ALTHOUGH the sensory terminations of the cochlear nerve have been well known since the outstanding research of Retzius, Ramón y Cajal, and, more recently, Lorente de Nó, other systems of fibers in the auditory apparatus are far from being perfectly understood. Yet it is a problem which at present occupies many researchers, for the morphological descriptions that proceed from its investigation will result in the understanding of many points, still obscure, in the auditory physiology.
For instance, in a recent article (1952), Bocca3 states the opinion that the spiral bundles of Corti's ganglion are composed essentially of sensory fibers whose function is to catch the spatial quality of sounds (Kobrak10) and admits, with other authors, the possibility of a double sensory innervation to which radial (ordinary sensation) and spiral (spatial quality of sound) fibers should correspond.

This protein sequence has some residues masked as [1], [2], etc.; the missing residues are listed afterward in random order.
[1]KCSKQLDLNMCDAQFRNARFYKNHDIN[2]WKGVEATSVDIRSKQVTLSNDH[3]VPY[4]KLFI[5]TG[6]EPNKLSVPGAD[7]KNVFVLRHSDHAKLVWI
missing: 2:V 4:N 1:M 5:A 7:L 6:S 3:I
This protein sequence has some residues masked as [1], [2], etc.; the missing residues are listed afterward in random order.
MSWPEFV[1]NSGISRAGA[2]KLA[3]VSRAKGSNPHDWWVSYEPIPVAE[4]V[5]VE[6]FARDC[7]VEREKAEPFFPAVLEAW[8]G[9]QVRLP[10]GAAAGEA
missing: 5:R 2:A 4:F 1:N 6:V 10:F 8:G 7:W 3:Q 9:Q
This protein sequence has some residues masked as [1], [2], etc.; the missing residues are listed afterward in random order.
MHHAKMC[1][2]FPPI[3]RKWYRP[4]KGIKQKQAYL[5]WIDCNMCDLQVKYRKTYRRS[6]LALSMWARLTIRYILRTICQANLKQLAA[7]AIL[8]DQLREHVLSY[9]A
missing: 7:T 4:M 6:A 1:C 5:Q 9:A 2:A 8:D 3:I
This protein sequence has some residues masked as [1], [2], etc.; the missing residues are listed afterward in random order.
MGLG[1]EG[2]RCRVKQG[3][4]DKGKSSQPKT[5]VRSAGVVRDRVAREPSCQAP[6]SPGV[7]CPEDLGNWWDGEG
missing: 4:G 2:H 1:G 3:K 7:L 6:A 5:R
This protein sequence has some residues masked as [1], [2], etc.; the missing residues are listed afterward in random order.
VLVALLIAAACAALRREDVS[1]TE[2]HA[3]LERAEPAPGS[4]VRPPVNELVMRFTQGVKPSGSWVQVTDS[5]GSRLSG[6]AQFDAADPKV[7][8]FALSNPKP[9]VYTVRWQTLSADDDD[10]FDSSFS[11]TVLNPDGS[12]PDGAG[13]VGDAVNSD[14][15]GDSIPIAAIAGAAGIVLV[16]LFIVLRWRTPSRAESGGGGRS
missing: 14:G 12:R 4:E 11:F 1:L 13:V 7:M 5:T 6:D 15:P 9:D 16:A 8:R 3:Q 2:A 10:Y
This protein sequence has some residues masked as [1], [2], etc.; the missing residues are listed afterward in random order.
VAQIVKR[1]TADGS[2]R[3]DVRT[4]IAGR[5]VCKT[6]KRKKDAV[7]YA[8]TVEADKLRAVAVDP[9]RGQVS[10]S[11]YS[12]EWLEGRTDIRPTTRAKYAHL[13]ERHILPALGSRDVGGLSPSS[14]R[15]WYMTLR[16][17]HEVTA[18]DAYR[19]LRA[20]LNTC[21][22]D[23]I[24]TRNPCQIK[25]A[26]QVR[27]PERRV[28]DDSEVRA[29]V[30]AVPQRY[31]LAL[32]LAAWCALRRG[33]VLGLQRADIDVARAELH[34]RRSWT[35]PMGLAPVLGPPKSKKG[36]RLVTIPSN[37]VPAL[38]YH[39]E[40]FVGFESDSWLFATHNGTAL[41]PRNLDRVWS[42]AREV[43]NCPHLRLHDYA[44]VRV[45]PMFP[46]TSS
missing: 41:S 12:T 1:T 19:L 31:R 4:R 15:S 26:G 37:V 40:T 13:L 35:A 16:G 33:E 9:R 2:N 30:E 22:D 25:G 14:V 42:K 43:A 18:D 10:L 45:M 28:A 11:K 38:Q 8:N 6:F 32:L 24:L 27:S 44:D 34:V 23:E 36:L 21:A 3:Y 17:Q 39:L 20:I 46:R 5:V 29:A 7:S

Moreover, we stated in 195120 that the spiral bundles of Corti's
PORTMANN M, PORTMANN C. EFFERENT NERVE FIBERS OF COCHLEA. AMA Arch Otolaryngol. 1954;59(5):543–554. doi:10.1001/archotol.1954.00710050555004